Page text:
The short answer…no. A teacher/administrator/school employee must maintain a clear line between professional and personal. A parent should also maintain a clear line between parent and friend. Once those lines become muddied, it’s all too easy to cross the line into inappropriate. It is far too easy to post photos and/or status updates without careful thought as to all the eyeballs that will see them. This can lead to unintentionally offending or accidentally hurting someone’s feelings. For teachers, there have been several cases already involving teachers who posted comments or pictures that have lead to employment termination. Yes, freedom of speech is a protected right in the U.S., but it doesn’t give the right to anyone to run into a building and yell “bomb” without consequence. If you choose to cross those lines, be wise about what you post.
As a parent, I don’t want to be Facebook friends with my kid’s teacher. I don’t need another Facebook friend. The teacher is there for my child, to teach. Whether I like her or not is of no consequence so long as my child is learning and is happy in her class. Of course, it is very important for me to develop a good rapport with my kid’s teacher, but there are plenty of other forms of communication through which I can do this–email, in person, hand-written note, voice mail.
As an education professional, I don’t want to be Facebook friends with my students’ parents. I am there to serve as an educator and advocate for the students. I like to look at us, the parent and me, as teammates working together to ensure the success of the student. Educators can create a Facebook page for a class or a school and use that as a tool to engage parents. This is a good use of social media while maintaining the line of my personal Facebook community.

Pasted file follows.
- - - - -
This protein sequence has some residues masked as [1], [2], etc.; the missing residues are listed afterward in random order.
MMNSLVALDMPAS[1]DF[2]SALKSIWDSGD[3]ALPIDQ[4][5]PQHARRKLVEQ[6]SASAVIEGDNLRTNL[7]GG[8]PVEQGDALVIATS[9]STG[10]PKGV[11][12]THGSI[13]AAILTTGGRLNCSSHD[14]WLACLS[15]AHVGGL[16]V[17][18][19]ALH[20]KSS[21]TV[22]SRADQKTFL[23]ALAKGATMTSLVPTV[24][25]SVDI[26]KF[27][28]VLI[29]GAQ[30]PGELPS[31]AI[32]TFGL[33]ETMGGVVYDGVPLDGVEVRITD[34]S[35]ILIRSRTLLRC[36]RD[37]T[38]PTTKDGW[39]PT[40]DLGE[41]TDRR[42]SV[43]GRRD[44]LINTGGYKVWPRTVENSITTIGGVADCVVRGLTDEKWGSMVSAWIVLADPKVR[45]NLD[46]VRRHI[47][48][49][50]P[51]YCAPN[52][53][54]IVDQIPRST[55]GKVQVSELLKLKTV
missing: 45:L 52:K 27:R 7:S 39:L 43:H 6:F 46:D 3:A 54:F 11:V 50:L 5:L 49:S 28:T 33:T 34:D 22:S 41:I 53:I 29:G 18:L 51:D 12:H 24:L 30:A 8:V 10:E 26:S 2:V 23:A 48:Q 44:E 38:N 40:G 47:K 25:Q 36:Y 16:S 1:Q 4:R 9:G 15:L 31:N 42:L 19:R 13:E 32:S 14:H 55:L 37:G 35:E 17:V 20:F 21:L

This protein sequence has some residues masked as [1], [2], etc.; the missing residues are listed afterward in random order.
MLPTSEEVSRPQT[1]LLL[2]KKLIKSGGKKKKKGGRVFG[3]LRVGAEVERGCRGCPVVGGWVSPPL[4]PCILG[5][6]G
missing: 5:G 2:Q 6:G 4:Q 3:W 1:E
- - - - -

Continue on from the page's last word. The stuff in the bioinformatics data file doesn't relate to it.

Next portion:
When is it ok to become Facebook friends? Once the school year is over, and there isn’t any likelihood that your child (or any of your other children) will have that teacher again. I have made some great friends with a few parents of students who attended the various schools where I worked. However, those personal relationships always developed after I left. It’s natural to hit it off with certain parents or teachers because after all, they are people with personalities, opinions, and interests that may align with my own. That can be a nice foundation for a friendship IRL (in real life) or on Facebook.
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